Rivers has also been linked by several league sources as a potential replacement for the Jazz, in the event Snyder does depart Utah. Rivers was the head coach in Boston from 2004 to 2013 under current Jazz CEO Danny Ainge.
There will certainly be other candidates to replace Vogel. Multiple league figures contacted by B/R referenced the possibility that Lakers senior basketball adviser Kurt Rambis returns to the sidelines after several previous coaching stops in the league, including an interim stint as Los Angeles’ head coach. However, Rambis is said to be an integral figure in the front office and unlikely to resume a coaching role.
As the Lakers are expected to focus on candidates with previous experience, former Los Angeles head coach and current Warriors assistant Mike Brown, who hired Snyder for that 2011-12 campaign, is known to have interest in departing Golden State for another opportunity in a team’s first chair. The same is said for Steve Clifford, most recently the Magic’s head coach from 2018 to ‘21, who served as a Lakers assistant in 2012-13. It’s also widely believed that Los Angeles, as has been the franchise’s custom, will prioritize coaching candidates with past connections to the organization.
Los Angeles will be limited in its options for turnover outside of the coaching staff. While some rival executives around the league have wondered about the Lakers’ willingness to discuss trading All-Star forward Anthony Davis this offseason, multiple sources with knowledge of the situation refuted that option will seriously be on the table for Los Angeles brass. Despite Davis’ battle with injury the past two seasons, Lakers figures still harbor faith that a healthy pairing of Davis and LeBron James can once more boast a championship-contending ceiling as it did in 2020.
How vice president Rob Pelinka and Los Angeles reshape the roster may be limited to a potential Russell Westbrook trade, or the Lakers revisiting their outgoing package of Talen Horton-Tucker and Kendrick Nunn that was frequently discussed with rival front offices ahead of February’s trade deadline. The Lakers nearly sent Horton-Tucker to Toronto in a three-team deal with the New York Knicks. And Nunn is expected to pick up his $5.25 million player option for next season, sources said, after not appearing in a game this year.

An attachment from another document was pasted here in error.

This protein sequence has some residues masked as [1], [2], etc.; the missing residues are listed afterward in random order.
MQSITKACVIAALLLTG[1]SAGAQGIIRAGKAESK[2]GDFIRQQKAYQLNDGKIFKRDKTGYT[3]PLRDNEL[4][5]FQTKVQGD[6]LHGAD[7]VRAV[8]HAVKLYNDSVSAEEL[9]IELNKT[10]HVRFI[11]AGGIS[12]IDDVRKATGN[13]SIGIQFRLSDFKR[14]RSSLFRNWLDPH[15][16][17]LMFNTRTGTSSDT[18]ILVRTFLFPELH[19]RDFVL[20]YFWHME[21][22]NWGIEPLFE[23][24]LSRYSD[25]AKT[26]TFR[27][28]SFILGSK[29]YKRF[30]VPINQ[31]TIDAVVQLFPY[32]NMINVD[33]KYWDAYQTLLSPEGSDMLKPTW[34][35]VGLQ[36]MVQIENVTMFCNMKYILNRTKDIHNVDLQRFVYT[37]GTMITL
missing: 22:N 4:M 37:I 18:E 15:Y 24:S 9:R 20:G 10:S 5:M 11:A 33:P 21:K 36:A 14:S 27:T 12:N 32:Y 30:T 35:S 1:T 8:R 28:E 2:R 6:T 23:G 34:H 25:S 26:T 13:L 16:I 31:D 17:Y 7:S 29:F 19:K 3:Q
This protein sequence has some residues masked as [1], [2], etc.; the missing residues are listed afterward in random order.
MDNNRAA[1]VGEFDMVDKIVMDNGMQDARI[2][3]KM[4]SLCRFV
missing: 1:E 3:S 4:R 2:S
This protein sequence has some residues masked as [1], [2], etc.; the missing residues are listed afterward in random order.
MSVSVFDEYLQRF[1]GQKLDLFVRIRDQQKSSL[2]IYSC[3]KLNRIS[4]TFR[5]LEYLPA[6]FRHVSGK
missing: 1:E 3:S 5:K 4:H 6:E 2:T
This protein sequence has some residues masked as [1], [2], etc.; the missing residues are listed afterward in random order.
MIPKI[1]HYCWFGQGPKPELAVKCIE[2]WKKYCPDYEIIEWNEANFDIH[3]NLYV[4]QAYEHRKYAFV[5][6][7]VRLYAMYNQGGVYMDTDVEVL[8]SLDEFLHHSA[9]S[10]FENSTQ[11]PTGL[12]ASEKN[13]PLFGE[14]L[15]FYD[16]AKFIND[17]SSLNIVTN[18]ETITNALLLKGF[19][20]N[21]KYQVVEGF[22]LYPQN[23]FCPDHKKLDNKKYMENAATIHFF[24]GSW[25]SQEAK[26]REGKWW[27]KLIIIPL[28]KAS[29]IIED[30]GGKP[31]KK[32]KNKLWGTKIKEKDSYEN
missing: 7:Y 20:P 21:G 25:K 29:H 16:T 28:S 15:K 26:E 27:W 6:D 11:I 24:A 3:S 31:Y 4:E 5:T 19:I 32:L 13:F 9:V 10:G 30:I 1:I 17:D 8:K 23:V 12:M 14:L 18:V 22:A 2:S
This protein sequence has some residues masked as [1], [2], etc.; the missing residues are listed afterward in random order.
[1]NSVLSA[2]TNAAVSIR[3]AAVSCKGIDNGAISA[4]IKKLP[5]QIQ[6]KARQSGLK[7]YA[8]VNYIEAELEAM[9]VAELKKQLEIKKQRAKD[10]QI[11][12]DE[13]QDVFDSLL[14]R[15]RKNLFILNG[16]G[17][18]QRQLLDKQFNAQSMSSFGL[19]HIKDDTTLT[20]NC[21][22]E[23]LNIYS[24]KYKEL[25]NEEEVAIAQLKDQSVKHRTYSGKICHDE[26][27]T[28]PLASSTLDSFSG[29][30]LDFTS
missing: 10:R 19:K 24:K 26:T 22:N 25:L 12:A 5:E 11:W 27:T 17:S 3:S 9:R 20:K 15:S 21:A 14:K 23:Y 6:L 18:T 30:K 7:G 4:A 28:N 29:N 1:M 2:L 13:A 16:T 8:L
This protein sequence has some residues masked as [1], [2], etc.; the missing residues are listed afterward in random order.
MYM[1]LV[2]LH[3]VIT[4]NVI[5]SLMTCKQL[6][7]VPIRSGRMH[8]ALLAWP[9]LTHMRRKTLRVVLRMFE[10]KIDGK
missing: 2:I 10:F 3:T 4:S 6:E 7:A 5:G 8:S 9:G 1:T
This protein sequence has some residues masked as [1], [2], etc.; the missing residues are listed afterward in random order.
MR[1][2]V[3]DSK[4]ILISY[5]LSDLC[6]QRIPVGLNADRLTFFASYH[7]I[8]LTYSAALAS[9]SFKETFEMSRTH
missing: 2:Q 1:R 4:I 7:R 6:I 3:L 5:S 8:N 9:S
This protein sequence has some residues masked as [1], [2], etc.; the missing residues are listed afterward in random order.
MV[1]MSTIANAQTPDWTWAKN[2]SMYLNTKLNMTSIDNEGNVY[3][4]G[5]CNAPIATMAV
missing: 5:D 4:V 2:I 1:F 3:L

Yet the options to move Westbrook still appear limited outside of a Rockets framework that would deliver John Wall to Los Angeles. The possibility of that swap still seems predicated on the Lakers’ willingness to send Houston a future first-round pick. Once the 2022-23 NBA calendar begins in July, Los Angeles will have access to trade its first-rounders in both 2027 and 2029.
The Lakers will also have to consider a future without guard Malik Monk, who ranks third on the team in both total minutes played and points scored this season. Los Angeles landed Monk, the 11th pick in the 2017 NBA draft, on a minimum-salary contract after the Kentucky product spent four seasons in Charlotte.
While Monk did not garner much free-agent interest last summer, following intel from his Hornets tenure purporting a lack of commitment to basketball and unprofessional tendencies, Monk thrived alongside James this season, shooting over 39 percent from three for the second straight campaign and scoring 17.2 points per 36 minutes.
Expectations among league personnel polled by B/R for Monk’s next salary are quite varied but have ranged from an average annual value between $5 million and $10 million, far above the minimum number that the Lakers were able to sign him for this season.